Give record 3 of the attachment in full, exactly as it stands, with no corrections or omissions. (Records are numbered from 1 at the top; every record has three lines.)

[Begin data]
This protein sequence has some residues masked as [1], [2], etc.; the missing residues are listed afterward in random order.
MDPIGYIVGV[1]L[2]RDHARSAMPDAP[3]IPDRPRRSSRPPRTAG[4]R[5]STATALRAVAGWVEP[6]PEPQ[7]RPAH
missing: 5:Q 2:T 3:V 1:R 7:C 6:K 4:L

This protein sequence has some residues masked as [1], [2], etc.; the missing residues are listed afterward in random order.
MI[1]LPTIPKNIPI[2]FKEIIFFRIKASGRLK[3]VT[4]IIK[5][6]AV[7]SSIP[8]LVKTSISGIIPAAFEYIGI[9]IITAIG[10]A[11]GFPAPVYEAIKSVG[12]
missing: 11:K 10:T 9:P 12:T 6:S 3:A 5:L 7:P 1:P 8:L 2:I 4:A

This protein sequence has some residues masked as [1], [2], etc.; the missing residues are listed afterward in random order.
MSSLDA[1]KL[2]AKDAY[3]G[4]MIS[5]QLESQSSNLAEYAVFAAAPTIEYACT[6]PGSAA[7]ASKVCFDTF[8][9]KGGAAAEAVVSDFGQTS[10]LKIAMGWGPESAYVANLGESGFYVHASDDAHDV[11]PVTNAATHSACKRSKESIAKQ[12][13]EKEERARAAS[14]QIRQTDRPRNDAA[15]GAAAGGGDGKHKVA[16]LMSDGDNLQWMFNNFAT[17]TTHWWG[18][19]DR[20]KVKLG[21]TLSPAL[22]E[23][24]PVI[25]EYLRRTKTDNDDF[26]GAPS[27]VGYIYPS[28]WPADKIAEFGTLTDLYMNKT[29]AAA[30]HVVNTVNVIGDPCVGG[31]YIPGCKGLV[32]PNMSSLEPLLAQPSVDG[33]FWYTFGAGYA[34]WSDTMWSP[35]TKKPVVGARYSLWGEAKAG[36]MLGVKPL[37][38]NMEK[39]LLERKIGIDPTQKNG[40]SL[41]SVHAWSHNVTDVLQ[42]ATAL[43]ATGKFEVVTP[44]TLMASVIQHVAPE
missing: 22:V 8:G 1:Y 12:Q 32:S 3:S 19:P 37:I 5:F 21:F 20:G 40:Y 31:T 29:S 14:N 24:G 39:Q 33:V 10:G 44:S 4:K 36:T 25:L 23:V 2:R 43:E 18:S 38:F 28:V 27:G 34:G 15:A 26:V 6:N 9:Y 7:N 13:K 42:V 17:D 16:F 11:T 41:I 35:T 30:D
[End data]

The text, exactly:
This protein sequence has some residues masked as [1], [2], etc.; the missing residues are listed afterward in random order.
MSSLDA[1]KL[2]AKDAY[3]G[4]MIS[5]QLESQSSNLAEYAVFAAAPTIEYACT[6]PGSAA[7]ASKVCFDTF[8][9]KGGAAAEAVVSDFGQTS[10]LKIAMGWGPESAYVANLGESGFYVHASDDAHDV[11]PVTNAATHSACKRSKESIAKQ[12][13]EKEERARAAS[14]QIRQTDRPRNDAA[15]GAAAGGGDGKHKVA[16]LMSDGDNLQWMFNNFAT[17]TTHWWG[18][19]DR[20]KVKLG[21]TLSPAL[22]E[23][24]PVI[25]EYLRRTKTDNDDF[26]GAPS[27]VGYIYPS[28]WPADKIAEFGTLTDLYMNKT[29]AAA[30]HVVNTVNVIGDPCVGG[31]YIPGCKGLV[32]PNMSSLEPLLAQPSVDG[33]FWYTFGAGYA[34]WSDTMWSP[35]TKKPVVGARYSLWGEAKAG[36]MLGVKPL[37][38]NMEK[39]LLERKIGIDPTQKNG[40]SL[41]SVHAWSHNVTDVLQ[42]ATAL[43]ATGKFEVVTP[44]TLMASVIQHVAPE
missing: 22:V 8:G 1:Y 12:Q 32:S 3:S 19:P 37:I 5:F 21:F 20:G 40:Y 31:T 29:S 14:N 24:G 39:Q 33:V 10:G 44:S 4:K 36:T 25:L 23:V 2:R 43:E 18:S 38:F 28:V 27:G 34:G 15:A 26:V 6:N 9:Y 7:N 13:K 42:V 17:D 16:F 11:T 41:I 35:T 30:D